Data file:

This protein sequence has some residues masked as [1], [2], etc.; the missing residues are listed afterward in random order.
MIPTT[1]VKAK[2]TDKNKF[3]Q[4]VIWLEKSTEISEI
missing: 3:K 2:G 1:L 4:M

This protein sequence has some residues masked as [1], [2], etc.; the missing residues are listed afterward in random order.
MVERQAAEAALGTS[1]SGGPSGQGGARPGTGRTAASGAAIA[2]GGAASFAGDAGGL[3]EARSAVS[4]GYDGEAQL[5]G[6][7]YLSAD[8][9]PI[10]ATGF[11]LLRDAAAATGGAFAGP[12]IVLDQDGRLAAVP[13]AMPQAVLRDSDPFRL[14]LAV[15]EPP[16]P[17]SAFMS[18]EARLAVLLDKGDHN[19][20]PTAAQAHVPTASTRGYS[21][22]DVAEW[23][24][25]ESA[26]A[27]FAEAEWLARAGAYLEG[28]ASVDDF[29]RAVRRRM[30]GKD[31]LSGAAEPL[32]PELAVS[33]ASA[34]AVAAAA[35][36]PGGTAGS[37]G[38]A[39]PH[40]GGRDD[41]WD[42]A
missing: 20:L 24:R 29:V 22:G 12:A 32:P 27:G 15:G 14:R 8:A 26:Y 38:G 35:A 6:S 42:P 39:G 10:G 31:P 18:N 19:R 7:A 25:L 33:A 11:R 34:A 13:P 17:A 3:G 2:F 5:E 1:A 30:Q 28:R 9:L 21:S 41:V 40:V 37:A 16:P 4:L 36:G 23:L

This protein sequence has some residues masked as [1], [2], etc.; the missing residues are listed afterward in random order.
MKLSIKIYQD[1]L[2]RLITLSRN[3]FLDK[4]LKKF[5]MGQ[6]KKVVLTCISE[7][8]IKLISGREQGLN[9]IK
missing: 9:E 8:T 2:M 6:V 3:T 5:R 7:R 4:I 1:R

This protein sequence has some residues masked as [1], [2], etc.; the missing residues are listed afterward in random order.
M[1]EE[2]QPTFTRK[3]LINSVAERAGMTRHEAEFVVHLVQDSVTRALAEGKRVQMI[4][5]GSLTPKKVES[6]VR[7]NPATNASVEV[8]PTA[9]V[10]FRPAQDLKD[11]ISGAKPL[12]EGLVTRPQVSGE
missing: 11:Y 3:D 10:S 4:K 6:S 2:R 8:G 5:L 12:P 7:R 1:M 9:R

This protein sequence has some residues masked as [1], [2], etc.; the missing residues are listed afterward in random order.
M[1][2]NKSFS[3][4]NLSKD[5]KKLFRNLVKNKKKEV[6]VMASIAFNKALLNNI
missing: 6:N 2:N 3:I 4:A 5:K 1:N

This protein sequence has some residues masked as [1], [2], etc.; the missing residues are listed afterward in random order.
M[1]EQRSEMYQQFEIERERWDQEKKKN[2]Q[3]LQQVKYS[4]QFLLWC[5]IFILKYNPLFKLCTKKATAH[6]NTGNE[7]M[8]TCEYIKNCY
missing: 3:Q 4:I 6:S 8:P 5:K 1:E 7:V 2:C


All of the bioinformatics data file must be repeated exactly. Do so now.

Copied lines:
This protein sequence has some residues masked as [1], [2], etc.; the missing residues are listed afterward in random order.
MIPTT[1]VKAK[2]TDKNKF[3]Q[4]VIWLEKSTEISEI
missing: 3:K 2:G 1:L 4:M

This protein sequence has some residues masked as [1], [2], etc.; the missing residues are listed afterward in random order.
MVERQAAEAALGTS[1]SGGPSGQGGARPGTGRTAASGAAIA[2]GGAASFAGDAGGL[3]EARSAVS[4]GYDGEAQL[5]G[6][7]YLSAD[8][9]PI[10]ATGF[11]LLRDAAAATGGAFAGP[12]IVLDQDGRLAAVP[13]AMPQAVLRDSDPFRL[14]LAV[15]EPP[16]P[17]SAFMS[18]EARLAVLLDKGDHN[19][20]PTAAQAHVPTASTRGYS[21][22]DVAEW[23][24][25]ESA[26]A[27]FAEAEWLARAGAYLEG[28]ASVDDF[29]RAVRRRM[30]GKD[31]LSGAAEPL[32]PELAVS[33]ASA[34]AVAAAA[35][36]PGGTAGS[37]G[38]A[39]PH[40]GGRDD[41]WD[42]A
missing: 20:L 24:R 29:V 22:G 12:A 32:P 27:G 15:G 14:R 8:A 26:Y 38:G 35:A 6:S 42:P 39:G 10:G 31:P 18:N 19:R 7:A 25:L 33:A 11:R 34:A 13:P 17:A 3:G 2:F 5:E 1:A 30:Q 28:R 9:L 21:S 41:V 40:V 37:A 16:P 4:L 36:G 23:L

This protein sequence has some residues masked as [1], [2], etc.; the missing residues are listed afterward in random order.
MKLSIKIYQD[1]L[2]RLITLSRN[3]FLDK[4]LKKF[5]MGQ[6]KKVVLTCISE[7][8]IKLISGREQGLN[9]IK
missing: 9:E 8:T 2:M 6:V 3:T 5:R 7:R 4:I 1:R

This protein sequence has some residues masked as [1], [2], etc.; the missing residues are listed afterward in random order.
M[1]EE[2]QPTFTRK[3]LINSVAERAGMTRHEAEFVVHLVQDSVTRALAEGKRVQMI[4][5]GSLTPKKVES[6]VR[7]NPATNASVEV[8]PTA[9]V[10]FRPAQDLKD[11]ISGAKPL[12]EGLVTRPQVSGE
missing: 11:Y 3:D 10:S 4:K 6:S 2:R 8:G 5:L 12:P 7:R 1:M 9:R

This protein sequence has some residues masked as [1], [2], etc.; the missing residues are listed afterward in random order.
M[1][2]NKSFS[3][4]NLSKD[5]KKLFRNLVKNKKKEV[6]VMASIAFNKALLNNI
missing: 6:N 2:N 3:I 4:A 5:K 1:N

This protein sequence has some residues masked as [1], [2], etc.; the missing residues are listed afterward in random order.
M[1]EQRSEMYQQFEIERERWDQEKKKN[2]Q[3]LQQVKYS[4]QFLLWC[5]IFILKYNPLFKLCTKKATAH[6]NTGNE[7]M[8]TCEYIKNCY
missing: 3:Q 4:I 6:S 8:P 5:K 1:E 7:V 2:C